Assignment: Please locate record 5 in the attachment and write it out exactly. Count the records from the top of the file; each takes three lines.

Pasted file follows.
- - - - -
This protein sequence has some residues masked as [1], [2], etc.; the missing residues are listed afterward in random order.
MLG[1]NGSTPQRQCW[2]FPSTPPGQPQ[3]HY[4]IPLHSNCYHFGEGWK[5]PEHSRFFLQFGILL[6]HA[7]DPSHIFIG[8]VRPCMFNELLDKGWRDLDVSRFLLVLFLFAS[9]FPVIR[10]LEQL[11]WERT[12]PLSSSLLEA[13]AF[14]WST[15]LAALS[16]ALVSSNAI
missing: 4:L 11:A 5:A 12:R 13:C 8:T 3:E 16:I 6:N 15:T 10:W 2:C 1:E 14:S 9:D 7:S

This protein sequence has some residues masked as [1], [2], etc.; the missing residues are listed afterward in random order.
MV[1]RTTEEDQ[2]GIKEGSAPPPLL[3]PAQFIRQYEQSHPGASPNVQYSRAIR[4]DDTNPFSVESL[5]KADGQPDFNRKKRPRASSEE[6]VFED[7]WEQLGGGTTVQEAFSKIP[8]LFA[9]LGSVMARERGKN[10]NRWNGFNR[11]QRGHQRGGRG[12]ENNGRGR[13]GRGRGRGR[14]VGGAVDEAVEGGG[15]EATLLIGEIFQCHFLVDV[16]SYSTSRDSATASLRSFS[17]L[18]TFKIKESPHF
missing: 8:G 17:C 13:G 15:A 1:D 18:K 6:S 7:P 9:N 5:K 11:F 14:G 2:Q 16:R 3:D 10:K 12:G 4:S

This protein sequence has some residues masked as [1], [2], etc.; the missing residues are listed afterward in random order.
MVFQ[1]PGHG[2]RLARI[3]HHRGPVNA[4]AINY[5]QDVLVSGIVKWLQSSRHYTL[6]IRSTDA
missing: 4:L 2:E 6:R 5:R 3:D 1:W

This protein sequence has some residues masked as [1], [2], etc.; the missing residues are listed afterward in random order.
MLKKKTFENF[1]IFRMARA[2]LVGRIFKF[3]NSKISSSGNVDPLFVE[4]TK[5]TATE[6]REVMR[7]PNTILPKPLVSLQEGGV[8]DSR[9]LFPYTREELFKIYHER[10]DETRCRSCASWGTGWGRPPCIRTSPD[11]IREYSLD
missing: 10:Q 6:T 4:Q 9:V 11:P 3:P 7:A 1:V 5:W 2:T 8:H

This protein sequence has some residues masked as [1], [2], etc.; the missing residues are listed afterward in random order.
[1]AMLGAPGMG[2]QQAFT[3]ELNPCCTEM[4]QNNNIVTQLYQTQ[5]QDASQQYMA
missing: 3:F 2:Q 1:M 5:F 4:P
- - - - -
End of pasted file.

This protein sequence has some residues masked as [1], [2], etc.; the missing residues are listed afterward in random order.
[1]AMLGAPGMG[2]QQAFT[3]ELNPCCTEM[4]QNNNIVTQLYQTQ[5]QDASQQYMA
missing: 3:F 2:Q 1:M 5:F 4:P